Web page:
It’s a pretty simple strategy – keep saying the same thing. Everything wrong with Scotland is the fault of England, its government and its people. Not our fault. Classic deflection and denial. It’s working. More and more Scots believe it.
If you try to address the SNP on point 3, they won’t tell you what benefits Scotland would get from joining the EU. Instead, they will focus on Scotland being removed from Europe without the consent of the Scottish People – 62% of Scots voted to stay, therefore that’s a clear mandate for Scotland to leave the UK, they say.
The SNP don’t address what limited sense it would make for Scotland to put up a hard EU border with England – which consumes 60% of Scots’ exports. Scotland has nothing to gain from dumping England. Exports to Europe are a mere 18% of Scotland’s export economy. We export more to the US and the rest of the world than we do to Europe. Joining Europe (which would come with conditions), and using the Euro, will sentence the nation to years of structural adjustment – aka austerity – to meet ECB rules. But the SNP has persuaded many Scots voters the EU will be a better master than London.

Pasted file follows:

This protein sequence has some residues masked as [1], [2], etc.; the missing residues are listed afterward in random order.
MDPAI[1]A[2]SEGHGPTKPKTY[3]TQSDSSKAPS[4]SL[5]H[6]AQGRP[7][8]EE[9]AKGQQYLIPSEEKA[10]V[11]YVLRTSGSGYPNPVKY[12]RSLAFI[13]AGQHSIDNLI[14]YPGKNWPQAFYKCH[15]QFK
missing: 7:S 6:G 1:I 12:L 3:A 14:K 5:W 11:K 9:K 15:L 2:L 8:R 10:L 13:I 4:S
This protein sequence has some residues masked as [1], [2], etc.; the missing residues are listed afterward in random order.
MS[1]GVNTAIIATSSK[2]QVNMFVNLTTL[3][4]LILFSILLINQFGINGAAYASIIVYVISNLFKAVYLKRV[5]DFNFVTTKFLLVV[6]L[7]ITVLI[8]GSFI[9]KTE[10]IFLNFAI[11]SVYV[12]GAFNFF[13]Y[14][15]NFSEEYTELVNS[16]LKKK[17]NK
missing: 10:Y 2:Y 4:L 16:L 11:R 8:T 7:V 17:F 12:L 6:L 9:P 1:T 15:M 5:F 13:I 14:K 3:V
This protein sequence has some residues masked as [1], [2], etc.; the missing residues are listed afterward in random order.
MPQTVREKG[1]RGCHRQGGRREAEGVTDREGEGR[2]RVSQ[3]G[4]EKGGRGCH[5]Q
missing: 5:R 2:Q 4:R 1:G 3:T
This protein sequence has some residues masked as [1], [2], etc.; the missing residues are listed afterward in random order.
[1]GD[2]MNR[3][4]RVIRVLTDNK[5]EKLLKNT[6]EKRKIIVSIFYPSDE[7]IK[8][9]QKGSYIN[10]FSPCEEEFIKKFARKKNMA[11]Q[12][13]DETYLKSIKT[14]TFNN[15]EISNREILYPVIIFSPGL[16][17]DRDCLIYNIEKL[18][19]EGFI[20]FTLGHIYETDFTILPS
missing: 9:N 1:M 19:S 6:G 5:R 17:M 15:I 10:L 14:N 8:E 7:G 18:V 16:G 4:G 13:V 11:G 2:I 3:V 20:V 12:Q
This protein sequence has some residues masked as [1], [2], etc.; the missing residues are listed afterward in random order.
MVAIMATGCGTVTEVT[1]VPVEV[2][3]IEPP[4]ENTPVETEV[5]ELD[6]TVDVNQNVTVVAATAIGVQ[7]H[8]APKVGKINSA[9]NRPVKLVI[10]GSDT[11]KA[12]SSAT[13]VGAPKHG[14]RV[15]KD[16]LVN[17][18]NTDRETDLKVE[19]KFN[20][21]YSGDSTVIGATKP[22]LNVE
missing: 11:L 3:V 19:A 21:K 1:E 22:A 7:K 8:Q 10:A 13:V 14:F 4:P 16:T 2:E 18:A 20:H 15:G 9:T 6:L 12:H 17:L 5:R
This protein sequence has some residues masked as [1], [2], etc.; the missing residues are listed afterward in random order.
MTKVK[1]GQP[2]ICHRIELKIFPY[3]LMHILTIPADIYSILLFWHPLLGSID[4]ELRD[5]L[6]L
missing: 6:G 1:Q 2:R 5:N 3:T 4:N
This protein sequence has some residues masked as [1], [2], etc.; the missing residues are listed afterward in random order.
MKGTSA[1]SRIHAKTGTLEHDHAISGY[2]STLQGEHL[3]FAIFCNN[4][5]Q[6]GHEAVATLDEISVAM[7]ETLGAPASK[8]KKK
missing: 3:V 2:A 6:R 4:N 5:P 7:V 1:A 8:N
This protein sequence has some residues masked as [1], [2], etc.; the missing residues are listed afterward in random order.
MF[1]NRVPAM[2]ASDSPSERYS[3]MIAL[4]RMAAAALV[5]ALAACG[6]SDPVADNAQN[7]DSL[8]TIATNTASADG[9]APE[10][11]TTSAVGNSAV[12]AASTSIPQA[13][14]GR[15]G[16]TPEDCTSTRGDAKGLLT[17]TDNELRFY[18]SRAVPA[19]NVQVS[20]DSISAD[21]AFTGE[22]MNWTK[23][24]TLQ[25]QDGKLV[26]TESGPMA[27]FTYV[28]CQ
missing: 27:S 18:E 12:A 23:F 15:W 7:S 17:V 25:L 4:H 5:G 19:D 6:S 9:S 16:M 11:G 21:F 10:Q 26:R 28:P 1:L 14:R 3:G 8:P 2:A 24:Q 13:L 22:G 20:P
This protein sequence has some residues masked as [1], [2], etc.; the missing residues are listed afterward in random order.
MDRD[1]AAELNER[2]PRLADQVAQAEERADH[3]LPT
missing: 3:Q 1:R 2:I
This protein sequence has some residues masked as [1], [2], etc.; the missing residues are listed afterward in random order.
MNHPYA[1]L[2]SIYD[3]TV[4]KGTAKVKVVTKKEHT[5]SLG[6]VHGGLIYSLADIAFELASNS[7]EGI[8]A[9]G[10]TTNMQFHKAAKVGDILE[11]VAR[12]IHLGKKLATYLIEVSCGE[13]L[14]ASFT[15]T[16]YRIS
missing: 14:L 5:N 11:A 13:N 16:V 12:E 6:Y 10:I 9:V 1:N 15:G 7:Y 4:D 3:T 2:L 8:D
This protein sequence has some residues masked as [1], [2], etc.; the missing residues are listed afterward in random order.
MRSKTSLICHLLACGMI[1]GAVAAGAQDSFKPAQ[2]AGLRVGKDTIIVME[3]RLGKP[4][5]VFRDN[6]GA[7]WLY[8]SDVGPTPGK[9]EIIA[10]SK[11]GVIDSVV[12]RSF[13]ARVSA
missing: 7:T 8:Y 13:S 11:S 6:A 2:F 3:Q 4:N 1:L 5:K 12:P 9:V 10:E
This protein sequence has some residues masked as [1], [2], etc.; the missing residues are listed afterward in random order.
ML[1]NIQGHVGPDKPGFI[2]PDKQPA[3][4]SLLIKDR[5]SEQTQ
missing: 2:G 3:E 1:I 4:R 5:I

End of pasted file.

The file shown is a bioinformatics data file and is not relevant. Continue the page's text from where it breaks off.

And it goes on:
There are solutions for Scotland. If the Scots want full independence give them some choices. I’m increasingly coming to view Independence is now inevitable so we ought to find a way of doing it well, and not in a rush. I’ve always had a hankering for working back home in Edinburgh. Maybe there is job to be done establishing Scotland as a credible issuer in the Capital Markets and building its reputation as Financially Sovereign nation? Who knows…
The effect on UK investments will be interesting. Getting rid of Scotland won’t do that much to improve English finances – everyone talks about how much Scotland costs, but it’s probably less than some of the equally run-down and depressed English regions.
Perhaps the biggest danger would be the threat to the UK in geopolitical terms. Today Britain is still a G7 nation with pretensions to global superpower status as the Admiralty prepares to send Big Lizzy (our newish aircraft carrier) and its battle group on a tour round Asia to remind the Chinese to play nice. They might get there in time for the coming unpleasantness over Taiwan which seems likely to play up as the Chinese test the new Biden administration. The UK remains number 2 (after the US) in Nato, and we still bat big with the Commonwealth and global aid.
Will any of these remain true if the UK splits, and if it does will Sterling and the UK remain a favoured investment? Much to think about..
Wed, 01/27/2021 – 05:00